By Michael Williford, Spring 2016 Student Intern
Let’s turn our attention to perhaps the best known of all alternative investment vehicles: the hedge fund. We’ve all heard about the celebrated and vilified hedge fund manager. But what exactly does a hedge fund do, and what are the risks associated with hedge fund investment?
In February of 2013, the SEC issued an investor bulletin that explains that hedge funds “pool investors’ money and invest the money in an effort to make a positive return. Hedge funds typically have more flexible investment strategies than, for example, mutual funds.” Sounds pretty good. The bulletin goes on to highlight some of the risks with hedge funds; among them, that “hedge funds are not subject to some of the regulations that are designed to protect investors.” It also states that “some hedge fund managers may not be required to register or to file public reports with the SEC.” The overall message is that hedge funds are not subject to the same kind of industry regulation as more traditional investments like mutual funds or even individual stocks a broker may recommend to you.
Nor do hedge diffuse risk in the way index funds do. According to the SEC bulletin, often times hedge funds employ leverage—they utilize borrowed money to increase the potential return, thereby also increasing the risk of potential loss.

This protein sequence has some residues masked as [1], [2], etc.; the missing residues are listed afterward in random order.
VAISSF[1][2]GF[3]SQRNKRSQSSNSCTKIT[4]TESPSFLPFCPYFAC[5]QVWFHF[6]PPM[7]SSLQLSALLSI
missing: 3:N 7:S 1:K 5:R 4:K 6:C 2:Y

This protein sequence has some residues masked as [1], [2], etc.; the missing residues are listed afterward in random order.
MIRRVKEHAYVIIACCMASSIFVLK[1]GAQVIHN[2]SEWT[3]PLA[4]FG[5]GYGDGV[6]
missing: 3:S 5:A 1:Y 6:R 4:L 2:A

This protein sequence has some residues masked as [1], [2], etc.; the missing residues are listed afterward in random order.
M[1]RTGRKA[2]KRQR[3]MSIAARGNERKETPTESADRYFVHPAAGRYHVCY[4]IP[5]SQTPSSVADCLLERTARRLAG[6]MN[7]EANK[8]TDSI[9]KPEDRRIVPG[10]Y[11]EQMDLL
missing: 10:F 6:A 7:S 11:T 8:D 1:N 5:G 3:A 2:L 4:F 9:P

Finally, hedge funds don’t have the same level of transparency as mutual funds, index funds, or even individual stocks, whose parent companies issue annual reports. Hedge funds are not required to file public reports with the SEC, depending on the amount of money invested in the funds. Although federal securities laws dictate how mutual funds can advertise their performance, there are not the same strict requirements for hedge funds. Because many of the underlying investments are often relatively illiquid, it can be difficult to gauge their value.
As a result, the SEC recommends doing your due diligence to make sure the fund’s strategy lies within your tolerance for risk, and that you understand the fund’s investments strategy—whether the fund is leveraged, what the underlying investments are, and how the fund’s performance is measured. Most importantly, educate yourself. Read the fund’s offering memorandum and related materials so you can ask the right questions before you invest.
Be on the lookout for the next post, when I’ll highlight private equity investments.